In this article, we look at how HMRC obtaining preferential status for certain debts, which is coming into force in December 2020, may potentially mean that defined benefit pension schemes miss out.
As trustees of a defined pension scheme will know, the deficit on the scheme (i.e. the difference between the sum required to purchase an insurance policy to fund all of the members’ benefits in full and the value of the scheme assets) will often mean that the defined benefit pension scheme is one of the largest creditors of a company.
Whilst trustees have used the ongoing valuations to help secure comfort that this deficit is met either through contingent assets, the acceptance of security, or in some instances, parental guarantees, there are still a number of schemes that do not have such comfort. These schemes will therefore have an unsecured claim in the event of insolvency and this claim is often one of the biggest.
When a company enters into an insolvency process, the Pension Protection Fund (PPF) will look to step in and ensure that the members of schemes with an insolvent employer are protected and will fund a proportion of their pension.
The ability of the PPF to fund the benefits of those scheme members whose defined benefit sponsoring employer is insolvent, is partly based on the levy income and partly on any distribution it receives from claims made in insolvent entities. The levy income is received from schemes which may be eligible for entry into the PPF should the employer become insolvent, and the amount paid is linked to the risk of their employer becoming insolvent.
Usually unsecured creditors will receive a distribution out of the Prescribed Part pot, which is based on the company’s net floating charge realisations and is after the payment of preferential creditors. Under current insolvency legislation, preferential creditors are arrears of wages up to £800, holiday pay, and in some instances, unpaid pension contributions.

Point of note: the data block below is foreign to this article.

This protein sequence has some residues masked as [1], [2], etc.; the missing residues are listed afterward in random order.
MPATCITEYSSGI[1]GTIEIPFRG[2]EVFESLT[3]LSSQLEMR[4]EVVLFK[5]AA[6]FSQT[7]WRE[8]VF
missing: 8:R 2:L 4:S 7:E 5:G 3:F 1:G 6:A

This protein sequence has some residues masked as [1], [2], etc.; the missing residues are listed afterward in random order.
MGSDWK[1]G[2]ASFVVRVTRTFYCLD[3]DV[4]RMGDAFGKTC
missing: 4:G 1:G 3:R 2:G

However, the legislation is changing on 1 December 2020 and will see certain HMRC liabilities be classified as a preferential debt. HMRC will be granted preferential status in respect of VAT and also other deductions which are made by a company on their behalf – employees’ National Insurance and PAYE. Amounts due in respect of these liabilities will only be paid out once all other preferential debts are paid in full, but given that the sums due in respect of PAYE can often be considerable, it will erode the extent to which there will be funds available from which to create the Prescribed Part.
This change in status will ultimately mean that the potential for any return to the pension scheme is significantly reduced, which in itself is worrying, but it is also likely to have the knock on impact that the reliance upon the PPF levy income will increase and schemes will end up paying a higher levy to reflect this risk.
If you are a pension trustee who is concerned about whether you should be considering taking action, please get in touch with our team who will be able to assist you.